I think Filipino chefs should start by introducing non-intimidating ingredients first, such as sweet mangoes from Cebu or Ilocano garlic. Then move up to more ingredients such as different bagoong types. To introduce Pinoy food to Westerners, cooks should serve their pancit “al dente” and not soggy, etc–when in Rome, do what the Romans do.

  • Alisa-Foodista March 20, 2010, 10:04 pm

    Congrats on the mention Marvin! Thanks for sharing this.I’m hoping someday Filipino dishes would get the recognition it deserves :)

  • Divina March 22, 2010, 7:43 am

    I guess Filipino food is a melting pot of different cuisine blended into one. There are so many influences from other countries who conquered the Philippines. But although Filipino cuisine is still climbing up the ladder with the levels of Thai or Vietnamese food, we are making Filipino food accepted by international standards. But you’re right when you mentioned we do have regional cuisines that offers different variety of a single dish itself. Some Filipino food are not meant to be served fine dining but it can be done. I still believe that Filipino food will reach that stature.

  • Albert March 24, 2010, 10:16 pm

    Ararahghg. What pisses me off is that just because something is “unpopular” or “uncommon” doesn’t mean there is something wrong with it.
    Filipino food is undiscovered!!!
    Its so easy to say negative things about Filipino food because it isn’t a “popular” o well-known cuisine on this planet. But how can you help Filipino cuisine be popular on this planet if all we do is say things like “its peasant food”, “its too diluted”, “its too hearty”, or it has “no individuality” or “uniqueness”, its only “home-made”… etc…
    If you love Filipino food (which im sure you do) SHARE WHY! And if someone doesn’t see your way, fine. Its their prerogative. But you have yours… your love of Filipino food. SHOW IT! Share it! Stop judging and “trying to figure it out.” Start sharing what you already know is beautiful about it.
    I love the pink colors I find in the bagoong of pinakbet, the distinct flavor of bangus fat, the crazy hairs on a sweet rambutan fruit, the orange batter on kwek-kwek, the redness of isaw, sabaw ng balut… etc…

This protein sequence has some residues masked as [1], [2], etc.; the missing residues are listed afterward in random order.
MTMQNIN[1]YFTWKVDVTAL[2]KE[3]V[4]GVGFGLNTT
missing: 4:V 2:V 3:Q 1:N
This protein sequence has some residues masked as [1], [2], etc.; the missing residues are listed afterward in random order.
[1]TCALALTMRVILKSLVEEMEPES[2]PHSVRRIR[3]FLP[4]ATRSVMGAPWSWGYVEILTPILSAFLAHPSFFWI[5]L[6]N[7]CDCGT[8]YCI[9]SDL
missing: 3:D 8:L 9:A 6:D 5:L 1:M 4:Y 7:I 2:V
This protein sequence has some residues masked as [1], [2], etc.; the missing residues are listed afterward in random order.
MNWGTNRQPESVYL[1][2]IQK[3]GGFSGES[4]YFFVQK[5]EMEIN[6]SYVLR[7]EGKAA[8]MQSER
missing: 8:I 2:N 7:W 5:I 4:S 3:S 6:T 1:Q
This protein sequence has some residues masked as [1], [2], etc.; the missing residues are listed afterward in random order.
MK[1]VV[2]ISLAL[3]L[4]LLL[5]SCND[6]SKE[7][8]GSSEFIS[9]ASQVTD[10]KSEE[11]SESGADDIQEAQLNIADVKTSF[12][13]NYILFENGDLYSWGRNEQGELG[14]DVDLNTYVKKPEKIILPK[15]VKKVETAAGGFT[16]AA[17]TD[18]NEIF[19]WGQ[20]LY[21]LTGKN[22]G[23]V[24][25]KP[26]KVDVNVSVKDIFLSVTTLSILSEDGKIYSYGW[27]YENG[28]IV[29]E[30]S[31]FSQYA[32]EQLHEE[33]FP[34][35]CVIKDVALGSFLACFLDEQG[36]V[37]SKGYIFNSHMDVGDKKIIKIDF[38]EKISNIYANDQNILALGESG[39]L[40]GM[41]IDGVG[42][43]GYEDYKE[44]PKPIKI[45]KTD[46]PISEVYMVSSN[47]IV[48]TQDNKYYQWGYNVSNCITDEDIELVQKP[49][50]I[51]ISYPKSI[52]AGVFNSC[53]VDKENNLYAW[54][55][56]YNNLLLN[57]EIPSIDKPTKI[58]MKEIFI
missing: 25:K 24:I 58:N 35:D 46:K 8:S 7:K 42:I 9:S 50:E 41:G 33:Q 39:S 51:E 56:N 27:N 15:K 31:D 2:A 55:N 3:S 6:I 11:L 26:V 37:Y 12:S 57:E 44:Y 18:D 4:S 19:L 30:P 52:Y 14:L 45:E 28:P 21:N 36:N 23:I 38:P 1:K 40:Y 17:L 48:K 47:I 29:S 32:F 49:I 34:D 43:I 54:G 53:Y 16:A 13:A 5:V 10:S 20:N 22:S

Especially as Filipinos, we are “ambassadors,” and “marketers” of our culture and cuisine. It doesn’t help to tell others why it isn’t popular. Its best to just give it to them and have them judge for themselves.
    End rant. haha

  • Lori Lynn @ Taste With The Eyes April 3, 2010, 5:08 pm

    I attended a food writing seminar with Scattergood a couple weeks ago, looking forward to reading her article.
    And I just returned from Chicago, ate at Sunda on my last visit, it was terrific.
    Maybe Filipino food is the NEXT hot cuisine?

  • Tony Campagna April 6, 2010, 5:17 am

    I think that most of the Filipino food served stateside is a bad representation of the real thing. Haven’t orderd pork adobo in a restaurant in quite a while for fear of what I might get. Have you been to Makati City lately? Most of the high end restaurants are Italian, Japanese, French, or American. It’s difficult to find many higher end Filipino restaurants unless you are willing to venture out to say Gilligan’s over by the Mall of Asia. Which is one of my favorite places to eat sisig and sip on a San Mig. More food bloggers need to write about traditional Filipino food so I’ll try to find an authentic recipe and post one myself.

  • healthy kitchen April 15, 2010, 9:30 am

    Filipino food are great, But you are right I cannot find a good resto here in new york..

  • bourdain's fan April 21, 2010, 4:25 pm

    As a Vietnamese who has tried Filipino food numerous times, I agree with wasabi prime. The dishes taste pretty much like other Asian home-made cuisines but they certainly lack the presentation and character. In today’s health-conscious society, people just run away quickly when they see greasy bites.
    I do not believe that Fillipino food isn’t popular because people can get their ethnic food at their aunt’s or grandma’s house nor the lack of entrepreneurship. Other Asians also have a strong family tie and prefer to eat their homemade food at home as well.
    If Flllipinos somehow can find a way to promote their cuisines such as introducing healthy dishes, presenting the food in subtly artistic ways, distinguishing them from originally influencing cuisines etc. people will embrace it. Vietnamese dishes are, after all, a fusion of many origins as well – native, French, Chinese, ancient Champa, etc. We just mix and develop them into a distinctive style to suit our taste and surrounding environment.